The U.S. Court of Appeals for the First Circuit recently issued an important decision on the Eighth Amendment's prohibition on cruel and unusual punishment.  In this case, the issue was the right to medical care for prisoners with life-threatening illnesses.  When the State takes control of a person's life in order to punish them, it also takes on a responsibility to treat them humanely.  

Courts are generally reluctant to second-guess the level of medical care to which prisoners are entitled, and this case seemed to be following that pattern.  The inmate alleged that a number of jail and prison medical providers refused to pay close enough attention to his escalating medical problems, which became life threatening.  The trial court here in Maine found in favor of all of all of the defendants before holding a trial, but the appeals court ruled that it was premature to decide the case against one of the defendants--a physician's assistant from York County Jail.  Now. the inmate will have a chance to pursue trial against that defendant.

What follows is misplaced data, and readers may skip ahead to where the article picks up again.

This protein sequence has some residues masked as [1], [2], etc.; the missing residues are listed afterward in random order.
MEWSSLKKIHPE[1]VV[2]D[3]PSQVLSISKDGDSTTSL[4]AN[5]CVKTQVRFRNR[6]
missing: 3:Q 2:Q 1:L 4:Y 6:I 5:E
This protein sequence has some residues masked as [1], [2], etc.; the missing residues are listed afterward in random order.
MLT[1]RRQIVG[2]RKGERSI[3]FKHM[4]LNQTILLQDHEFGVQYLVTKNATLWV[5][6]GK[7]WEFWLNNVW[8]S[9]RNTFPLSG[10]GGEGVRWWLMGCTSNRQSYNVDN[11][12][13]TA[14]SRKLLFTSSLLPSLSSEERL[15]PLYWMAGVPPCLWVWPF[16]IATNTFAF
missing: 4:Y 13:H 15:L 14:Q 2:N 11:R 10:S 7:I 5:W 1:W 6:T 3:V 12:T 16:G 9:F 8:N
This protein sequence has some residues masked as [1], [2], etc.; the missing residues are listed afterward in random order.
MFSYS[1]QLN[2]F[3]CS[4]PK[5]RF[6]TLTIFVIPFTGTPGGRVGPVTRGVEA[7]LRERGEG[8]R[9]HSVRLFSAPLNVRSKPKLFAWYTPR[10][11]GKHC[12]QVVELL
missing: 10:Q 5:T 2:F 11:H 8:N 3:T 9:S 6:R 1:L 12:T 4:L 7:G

The legal standard for proving that a jail or prison failed to provide adequate medical care was not changed by this decision.  According to the U.S. Supreme Court's 1994 decision in Farmer v. Brennan, inmates must demonstrate that the corrections officials were "deliberately indifferent" to a serious risk of harm or death.  But, as Cathy Connors notes in her always-illuminating appellate law blog, Maine Appeals, the case does present an interesting way of thinking about the increasingly common practice of outsourcing prison services, including medical care.  We expect private companies to try to make a profit, but the possibility of a profit motive does present an opportunity for prisoners to question why certain care may have been delayed or denied.  That was enough of a concern for the appeals court to send the case back for further development.